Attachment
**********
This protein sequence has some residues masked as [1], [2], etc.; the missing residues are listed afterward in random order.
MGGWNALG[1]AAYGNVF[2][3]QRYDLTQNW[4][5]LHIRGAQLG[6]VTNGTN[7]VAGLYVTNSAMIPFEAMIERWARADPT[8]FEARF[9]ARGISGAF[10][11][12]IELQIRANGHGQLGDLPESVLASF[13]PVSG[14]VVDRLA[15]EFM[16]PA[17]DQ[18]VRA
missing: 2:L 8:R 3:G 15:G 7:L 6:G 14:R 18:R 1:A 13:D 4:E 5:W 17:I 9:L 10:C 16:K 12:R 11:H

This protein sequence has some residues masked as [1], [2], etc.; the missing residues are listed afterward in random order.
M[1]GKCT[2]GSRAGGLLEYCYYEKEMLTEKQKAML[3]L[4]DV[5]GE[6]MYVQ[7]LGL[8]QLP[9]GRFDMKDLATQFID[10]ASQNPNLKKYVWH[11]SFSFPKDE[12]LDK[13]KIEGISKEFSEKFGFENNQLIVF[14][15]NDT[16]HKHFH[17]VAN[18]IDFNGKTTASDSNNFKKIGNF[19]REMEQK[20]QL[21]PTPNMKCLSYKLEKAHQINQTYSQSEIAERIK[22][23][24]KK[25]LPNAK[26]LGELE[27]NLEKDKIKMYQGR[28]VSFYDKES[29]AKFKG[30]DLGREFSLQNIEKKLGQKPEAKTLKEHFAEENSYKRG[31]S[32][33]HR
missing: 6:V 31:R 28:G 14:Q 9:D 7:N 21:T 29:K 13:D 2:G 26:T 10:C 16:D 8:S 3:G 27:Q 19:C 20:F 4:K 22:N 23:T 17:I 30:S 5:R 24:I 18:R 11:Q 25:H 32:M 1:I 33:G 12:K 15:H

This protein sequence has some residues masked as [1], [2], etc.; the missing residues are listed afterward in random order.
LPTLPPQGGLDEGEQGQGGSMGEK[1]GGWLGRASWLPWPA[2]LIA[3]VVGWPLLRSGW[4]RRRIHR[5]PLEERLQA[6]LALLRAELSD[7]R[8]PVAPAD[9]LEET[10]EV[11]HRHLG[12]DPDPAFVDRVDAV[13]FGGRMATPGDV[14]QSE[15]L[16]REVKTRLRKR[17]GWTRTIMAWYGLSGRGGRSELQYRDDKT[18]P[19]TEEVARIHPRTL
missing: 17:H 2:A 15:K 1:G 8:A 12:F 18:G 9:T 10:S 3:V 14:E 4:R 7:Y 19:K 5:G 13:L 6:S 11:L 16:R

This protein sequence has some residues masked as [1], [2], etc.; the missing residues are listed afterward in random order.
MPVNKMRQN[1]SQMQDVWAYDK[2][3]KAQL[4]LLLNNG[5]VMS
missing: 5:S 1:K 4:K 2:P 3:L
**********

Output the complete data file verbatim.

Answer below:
This protein sequence has some residues masked as [1], [2], etc.; the missing residues are listed afterward in random order.
MGGWNALG[1]AAYGNVF[2][3]QRYDLTQNW[4][5]LHIRGAQLG[6]VTNGTN[7]VAGLYVTNSAMIPFEAMIERWARADPT[8]FEARF[9]ARGISGAF[10][11][12]IELQIRANGHGQLGDLPESVLASF[13]PVSG[14]VVDRLA[15]EFM[16]PA[17]DQ[18]VRA
missing: 2:L 8:R 3:G 15:G 7:L 6:G 14:R 18:R 1:A 13:D 4:E 5:W 17:I 9:L 10:C 16:K 12:R 11:H

This protein sequence has some residues masked as [1], [2], etc.; the missing residues are listed afterward in random order.
M[1]GKCT[2]GSRAGGLLEYCYYEKEMLTEKQKAML[3]L[4]DV[5]GE[6]MYVQ[7]LGL[8]QLP[9]GRFDMKDLATQFID[10]ASQNPNLKKYVWH[11]SFSFPKDE[12]LDK[13]KIEGISKEFSEKFGFENNQLIVF[14][15]NDT[16]HKHFH[17]VAN[18]IDFNGKTTASDSNNFKKIGNF[19]REMEQK[20]QL[21]PTPNMKCLSYKLEKAHQINQTYSQSEIAERIK[22][23][24]KK[25]LPNAK[26]LGELE[27]NLEKDKIKMYQGR[28]VSFYDKES[29]AKFKG[30]DLGREFSLQNIEKKLGQKPEAKTLKEHFAEENSYKRG[31]S[32][33]HR
missing: 6:V 31:R 28:G 14:Q 9:D 7:N 21:T 29:K 13:D 2:G 26:T 10:C 16:D 8:S 3:G 27:Q 19:C 20:F 4:K 22:N 23:T 17:I 30:S 5:R 24:I 18:R 11:Q 25:H 32:M 1:I 33:G 12:K 15:H

This protein sequence has some residues masked as [1], [2], etc.; the missing residues are listed afterward in random order.
LPTLPPQGGLDEGEQGQGGSMGEK[1]GGWLGRASWLPWPA[2]LIA[3]VVGWPLLRSGW[4]RRRIHR[5]PLEERLQA[6]LALLRAELSD[7]R[8]PVAPAD[9]LEET[10]EV[11]HRHLG[12]DPDPAFVDRVDAV[13]FGGRMATPGDV[14]QSE[15]L[16]REVKTRLRKR[17]GWTRTIMAWYGLSGRGGRSELQYRDDKT[18]P[19]TEEVARIHPRTL
missing: 17:H 2:A 15:K 1:G 8:A 12:F 18:G 9:T 10:S 3:V 14:E 4:R 7:Y 19:K 5:G 13:L 6:S 11:L 16:R

This protein sequence has some residues masked as [1], [2], etc.; the missing residues are listed afterward in random order.
MPVNKMRQN[1]SQMQDVWAYDK[2][3]KAQL[4]LLLNNG[5]VMS
missing: 5:S 1:K 4:K 2:P 3:L